PhilCare hosted an online media conference last Wednesday (May 27) to announce the results of their PhilCare Community Quarantine Wellness Index survey.

On a very positive note, the nationwide study highlights that Filipinos prayed more and engaged in less vices while on quarantine. PhilCare researchers saw this as a silver lining amid the restrictions of movements imposed by the government to prevent the spread of the disease.

Joining the panel during the online media conference were:

  • Dr. Fernando Paragas, Professor at the College of Mass Communication -UP Diliman
  • Jaeger L. Tanco, PhilCare President and CEO
  • Dr. Ultra Tan, PhilCare Associate Medical Director
  • Raymond Tiangco, PhilCare VP for Sales and Marketing

According to Dr. Paragas during his presentation, the study, which aimed to determine the state of Filipinos’ wellness while in community quarantine, revealed that of its 800 respondents, eight out of ten (76.7%) said they prayed at least more frequently than they did before the community quarantines.

Trailing behind were other practices like watching TV, spending time online, learning new things, and doing hobbies; while others said they often engaged in physical and mental exercises.

Meanwhile, six out of ten respondents (60.9%) said they much more rarely drank beer, wine, or liquor products compared to before; while half (50.4%) said they much more rarely smoked.

“The ongoing pandemic naturally makes everyone feel helpless. What’s good about the findings is that we saw how Filipinos turned to spirituality — which is a positive coping mechanism — in order to deal with the anxiety. It is interesting that vices only played a minor role in helping Filipinos through the ordeal of quarantine,” said Dr. Ultra Tan.

The survey was first administered via phone calls to 400 randomly-selected respondents from May 11-14 — the final stretch of the extended enhanced community quarantine in Metro Manila and several other areas. Another 400 were interviewed from May 16-20 — the first days of the modified enhanced community quarantine in the metro and other areas.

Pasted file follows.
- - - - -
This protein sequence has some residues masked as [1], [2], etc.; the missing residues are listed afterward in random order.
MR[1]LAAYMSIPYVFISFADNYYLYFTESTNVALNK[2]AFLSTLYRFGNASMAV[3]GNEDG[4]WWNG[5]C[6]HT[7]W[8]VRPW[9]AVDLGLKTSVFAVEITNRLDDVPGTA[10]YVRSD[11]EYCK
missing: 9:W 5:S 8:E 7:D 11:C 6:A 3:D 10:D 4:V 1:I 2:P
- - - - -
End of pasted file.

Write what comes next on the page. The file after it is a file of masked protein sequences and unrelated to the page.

“The community quarantines and the pandemic as a whole have altered the way we live, which shocked many Filipinos. This survey provided us the opportunity to take a deeper dive into their sentiments and behaviors when it comes to health and wellness,” said lead researcher Dr. Fernando Paragas.

Dr. Paragas also divulge that among all 28 statements they gathered, the 10 most powerful predictors of Community Quarantine Wellness are:

  1. Worry over food
  2. Comfort in going to the supermarket
  3. Disinfecting purchases
  4. Mental exercising
  5. Worry over getting CoViD-19
  6. Washing hands properly
  7. Smoking
  8. Comfort in going to the hospital
  9. Knowledge of ECQ guidelines
  10. Spiritual activities


While many Filipinos have expressed becoming more prayerful, many have also indicated their fears of returning to work with the ongoing pandemic. Six of ten respondents (60.1%) particularly said they were not comfortable about going back to their offices, similar to the study’s preliminary results.

The study also noted the following results:

  • CQ STATUS: Respondents in EECQ had the best wellness score across all CQ (Community Quarantine) types
  • INCOME: The biggest earners performed the best across income groups
  • EDUCATION: College graduates performed better during CQ than non-college graduates
  • OCCUPATION: Laborers and those who had no work had the poorest wellness state across occupational categories
  • OFW FAMILY: Families with an OFW fared better in CQ

Nearly all respondents, nonetheless, are most concerned with the health of their loved ones (95.9%), a possible “second wave” of COVID-19 (94.1%), and contracting the disease itself (93.6%).

“We believe that the findings of the PhilCare Community Quarantine Wellness Index serve an eye-opener to employers and policymakers on how responsive they should be towards their respective stakeholders given that our way of life has dramatically changed. With these learnings, we hope to work together with various sectors in order for us to continue living healthy even amid the pandemic,” said PhilCare President and CEO Jaeger L. Tanco.

PhilCare launched its’ Wellness From Home workout videos as the lockdown across Luzon began last March. The videos, uploaded on PhilCare’s Facebook page, featured exercises taught by fitness experts to help followers achieve optimal wellness despite being unable to go out to exercise. To date, the videos have reached 500,000 people, of which 350,000 have viewed them.

“The survey’s results just affirm our belief that we need to be responsive to the needs of the times, from the products and services we offer to being in step with our customers’ sentiments, both online and offline,” stressed PhilCare Vice President for Sales and Marketing Raymund Tiangco.

In addition, PhilCare offers its DigiConsult service, a timely response to the study’s findings wherein members need not leave their homes to be able to consult a doctor on the phone anytime. They just have to use their HeyPhil app, which can be downloaded on Google Play and the App Store. The health maintenance organization (HMO) is also working to have the service available to non-members the soonest.

Prior to the PhilCare Community Quarantine Wellness Index, the HMO commissioned studies measuring the overall state of being happy, healthy, and successful among Filipinos in 2014 and again in 2019.

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